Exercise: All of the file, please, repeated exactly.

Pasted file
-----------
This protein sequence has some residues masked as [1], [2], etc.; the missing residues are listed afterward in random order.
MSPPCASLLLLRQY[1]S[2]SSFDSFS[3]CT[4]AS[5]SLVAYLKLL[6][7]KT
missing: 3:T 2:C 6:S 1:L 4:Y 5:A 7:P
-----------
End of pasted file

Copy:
This protein sequence has some residues masked as [1], [2], etc.; the missing residues are listed afterward in random order.
MSPPCASLLLLRQY[1]S[2]SSFDSFS[3]CT[4]AS[5]SLVAYLKLL[6][7]KT
missing: 3:T 2:C 6:S 1:L 4:Y 5:A 7:P